chapter 26

Returning from Salinas, Adam is joyous after his meeting with Cathy. He pays a visit to Will Hamilton's automobile store, expressing his wish to purchase a vehicle. Once back at his house, he shares with Lee his new resolution to utilize his land productively and improve his bond with his sons. Lee reveals his aspiration to exit the valley to establish a bookstore in San Francisco, but for the moment, he consents to stay in Salinas to assist Adam.

chapter 27

While engaging in a rabbit hunt, siblings Aron and Cal (Caleb's nickname) examine their contrasting characteristics: Aron's appealing looks and kind demeanor versus Cal's vague and scheming nature. In a discussion about their mother, Cal reveals rumors he's heard of her presence in Salinas, contrary to their father's claim of her being in heaven. This infuriates Aron, providing Cal a newfound control over him, manipulating his sentiments about their mother. During a surprise visit from the Bacons due to an unexpected rainstorm, the boys find out that the Bacons suggest Adam, their father, lease his land if he has no intention to farm it. Amidst this, Adam contemplates introducing the boys to their uncle Charles, whom they've never met. The boys then interact with the Bacon's daughter, Abra. She favors Aron, which irks Cal. Cal tries to gift his hunted rabbit to Abra, but Aron declares it as his. However, he consents to Abra taking it home for burial. When Aron departs, Cal feeds Abra a series of lies about Aron, hoping to unsettle her. He alleges that their housekeeper Lee abuses Aron and that Aron plans to replace the dead rabbit with a snake. When the Bacons leave, Abra discards the box, which disheartens Aron as he’d hidden a love letter for her inside. Cal proposes to lend his non-existent rifle to Aron if he desires to retaliate against Abra, but Aron points out the absence of a rifle in Cal's possession.

chapter 28

During an evening meal, Adam breaks his usual aloof demeanor by engaging in conversation with his sons, displaying a newfound curiosity and warmth towards them. When Cal inquires about the final resting place of their mother, Adam falsely says she's buried back in her eastern hometown. Subsequently, Lee chides Adam for misleading the boys, cautioning him that they will uncover the truth eventually and his lies could harm their faith in him. Lee reminisces about his early years. His parents were railroad laborers, with his expecting mother donning male attire to accompany her spouse on their transatlantic journey to America. After delivering Lee, she was brutally attacked and killed by the other rail workers, stunned to find out she was female. However, stricken with immediate guilt and disgust at their actions, they took Lee under their wing. Adam pens a heartfelt letter to Charles, inviting him to visit California. He is anxious over how Charles might perceive the letter and finds himself eagerly awaiting a response.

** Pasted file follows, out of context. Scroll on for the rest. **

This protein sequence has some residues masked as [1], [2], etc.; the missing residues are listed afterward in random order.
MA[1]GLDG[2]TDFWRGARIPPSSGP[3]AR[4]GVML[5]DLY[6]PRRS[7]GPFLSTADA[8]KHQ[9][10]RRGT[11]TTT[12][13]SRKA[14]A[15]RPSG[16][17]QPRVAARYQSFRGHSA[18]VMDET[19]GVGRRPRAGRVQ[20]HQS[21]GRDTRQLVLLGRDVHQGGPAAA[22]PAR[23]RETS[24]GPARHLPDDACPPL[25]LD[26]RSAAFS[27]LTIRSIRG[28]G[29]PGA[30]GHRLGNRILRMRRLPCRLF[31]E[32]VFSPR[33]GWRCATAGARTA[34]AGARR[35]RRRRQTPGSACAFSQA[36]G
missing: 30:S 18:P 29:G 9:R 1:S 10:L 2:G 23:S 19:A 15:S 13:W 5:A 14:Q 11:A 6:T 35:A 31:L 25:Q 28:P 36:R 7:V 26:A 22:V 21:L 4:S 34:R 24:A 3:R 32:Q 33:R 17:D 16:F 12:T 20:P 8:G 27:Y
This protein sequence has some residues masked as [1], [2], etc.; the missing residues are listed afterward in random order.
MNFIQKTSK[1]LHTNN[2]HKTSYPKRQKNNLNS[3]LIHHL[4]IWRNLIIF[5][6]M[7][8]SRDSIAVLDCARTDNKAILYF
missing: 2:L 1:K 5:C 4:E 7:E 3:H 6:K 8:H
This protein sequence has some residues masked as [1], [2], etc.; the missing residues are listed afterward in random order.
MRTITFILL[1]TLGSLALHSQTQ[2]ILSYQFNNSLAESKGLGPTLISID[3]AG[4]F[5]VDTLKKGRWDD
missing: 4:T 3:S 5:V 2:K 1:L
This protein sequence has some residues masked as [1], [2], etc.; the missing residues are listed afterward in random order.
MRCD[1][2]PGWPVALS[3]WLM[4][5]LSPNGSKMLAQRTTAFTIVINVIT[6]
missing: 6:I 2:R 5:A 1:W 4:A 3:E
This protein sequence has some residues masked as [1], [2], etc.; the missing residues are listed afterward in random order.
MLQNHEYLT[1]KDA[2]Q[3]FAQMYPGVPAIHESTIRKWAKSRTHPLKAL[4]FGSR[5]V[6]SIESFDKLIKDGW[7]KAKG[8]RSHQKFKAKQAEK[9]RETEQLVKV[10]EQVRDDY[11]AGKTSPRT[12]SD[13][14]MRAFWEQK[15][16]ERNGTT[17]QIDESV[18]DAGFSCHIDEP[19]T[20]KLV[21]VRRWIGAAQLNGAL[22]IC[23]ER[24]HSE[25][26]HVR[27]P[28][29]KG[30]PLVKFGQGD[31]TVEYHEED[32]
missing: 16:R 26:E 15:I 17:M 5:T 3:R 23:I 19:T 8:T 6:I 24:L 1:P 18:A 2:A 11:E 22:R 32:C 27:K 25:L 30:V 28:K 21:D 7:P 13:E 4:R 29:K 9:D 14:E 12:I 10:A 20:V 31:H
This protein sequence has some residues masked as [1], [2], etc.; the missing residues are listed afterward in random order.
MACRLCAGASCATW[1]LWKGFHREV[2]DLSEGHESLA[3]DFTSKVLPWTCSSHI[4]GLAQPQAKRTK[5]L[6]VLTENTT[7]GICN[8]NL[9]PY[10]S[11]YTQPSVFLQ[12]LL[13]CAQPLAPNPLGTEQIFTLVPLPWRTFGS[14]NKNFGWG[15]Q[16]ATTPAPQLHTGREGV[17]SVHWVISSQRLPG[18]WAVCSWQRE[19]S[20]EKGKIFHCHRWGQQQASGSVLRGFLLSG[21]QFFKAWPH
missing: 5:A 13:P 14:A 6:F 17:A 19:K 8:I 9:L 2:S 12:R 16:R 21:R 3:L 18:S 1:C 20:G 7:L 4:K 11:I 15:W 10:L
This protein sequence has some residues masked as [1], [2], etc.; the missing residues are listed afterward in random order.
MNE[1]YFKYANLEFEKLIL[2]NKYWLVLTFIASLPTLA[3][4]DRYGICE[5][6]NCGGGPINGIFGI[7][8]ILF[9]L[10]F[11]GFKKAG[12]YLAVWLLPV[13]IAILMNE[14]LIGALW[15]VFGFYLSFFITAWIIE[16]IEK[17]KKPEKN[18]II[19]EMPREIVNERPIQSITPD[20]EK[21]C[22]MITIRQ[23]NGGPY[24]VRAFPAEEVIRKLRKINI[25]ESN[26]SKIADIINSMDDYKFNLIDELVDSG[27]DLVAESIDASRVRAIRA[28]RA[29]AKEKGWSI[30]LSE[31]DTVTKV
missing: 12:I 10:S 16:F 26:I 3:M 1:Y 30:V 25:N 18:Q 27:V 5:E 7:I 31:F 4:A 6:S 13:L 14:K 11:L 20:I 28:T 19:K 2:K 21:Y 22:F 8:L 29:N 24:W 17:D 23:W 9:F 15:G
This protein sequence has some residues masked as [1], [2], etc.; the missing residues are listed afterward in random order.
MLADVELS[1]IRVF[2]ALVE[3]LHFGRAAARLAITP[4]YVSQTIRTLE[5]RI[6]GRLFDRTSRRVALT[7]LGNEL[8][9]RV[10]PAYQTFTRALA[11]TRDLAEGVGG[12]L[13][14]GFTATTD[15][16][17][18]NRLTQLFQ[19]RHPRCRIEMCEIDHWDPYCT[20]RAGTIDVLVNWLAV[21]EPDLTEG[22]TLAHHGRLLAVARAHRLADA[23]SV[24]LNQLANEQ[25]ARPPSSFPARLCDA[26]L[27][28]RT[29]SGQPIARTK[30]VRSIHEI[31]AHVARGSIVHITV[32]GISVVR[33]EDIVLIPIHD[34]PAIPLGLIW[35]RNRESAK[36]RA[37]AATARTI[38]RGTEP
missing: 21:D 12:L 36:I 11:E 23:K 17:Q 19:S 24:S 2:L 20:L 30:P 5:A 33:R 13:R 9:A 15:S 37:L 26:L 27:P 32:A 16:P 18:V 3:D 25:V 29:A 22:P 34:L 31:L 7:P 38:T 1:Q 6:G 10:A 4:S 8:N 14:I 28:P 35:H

chapter 29

When Will Hamilton brings Adam’s new vehicle to the Trask residence, both him and the mechanic who shows up the following day appear clueless about the car's operations.

chapter 30

Adam masters the operation of the automobile and takes his sons to town to collect his post. He receives a letter from lawyers in Connecticut, which reveals that Charles, his brother, has passed away, leaving a substantial inheritance of $100,000 to be divided between Adam and Cathy. Adam seeks Lee's opinion on the unexpected inheritance, as he's puzzled over Charles leaving money to Cathy, whom he loathed. Unbeknownst to them, Cal listens in on their discussion. Lee conjectures that Cathy is unlikely to claim her share, but he believes that Adam, regardless of his advice, would offer her the money. Lee then reveals his plans to retire due to old age and expresses a desire to move to San Francisco to start a bookstore. Upon hearing the conversation, Cal becomes despondent and implores God to be more like his brother, Aron. In an attempt to be kinder, Cal informs Aron about Adam's intention to place a wreath on their mother's tomb. That night, Cal continues to call upon God to improve him as he drifts off to sleep.

chapter 31

Adam visits Cathy in the brothel to share the news about Charles's demise and her share of the inheritance. Cathy, however, doubts Adam's reasons behind this disclosure because he could easily have kept the fortune without her knowing. Adam challenges Cathy by declaring that she only represents "part of a human" and is completely incapable of acknowledging the existence of goodness. Cathy, deeply affected by Adam's words, quivers with anger as he departs. Spontaneously, Adam decides to visit Liza Hamilton. She resides in Salinas with her daughter Olive, who is wed to Ernest Steinbeck, the narrator's father. Adam confides in Liza about his plan to shift the twins to the town.

chapter 32

Tom Hamilton resides in the ancestral farmhouse following his dad's demise, covertly penning sorrowful verses. Eventually, his sister, Dessie, opts to move in with him, a decision he receives joyfully, promising to spruce up the old household. Tom takes to renovating and sanitizing the property, yet Dessie starts to endure extreme abdominal discomfort, the magnitude of which she strives to conceal from Tom.

chapter 33

Tom and Dessie concoct a plan to gather funds for a foreign trip by rearing piglets. After discussing a loan for the pork venture with Will, Tom returns home to find Dessie writhing in agony. To soothe her, he offers her salts, a common treatment, and summons a physician. The infuriated doctor rebukes Tom, criticizing his treatment choice as one that probably exacerbated Dessie's condition. Exiting his residence, he instructs his spouse to notify Will Hamilton about the urgency of driving him to Tom's, due to his sister's critical condition. Dessie's life comes to an end. Tormented by sorrow and the thought that his actions may have unintentionally led to her demise, Tom raves to his deceased father's spirit about his desire to end his own life. He pens a message to their mother, stating his intention to tame a new, unruly horse he recently purchased. He also writes to Will, asking him to inform their mother that a horse riding accident led to his death. Following the dispatch of the letters, Tom takes his own life using his sidearm.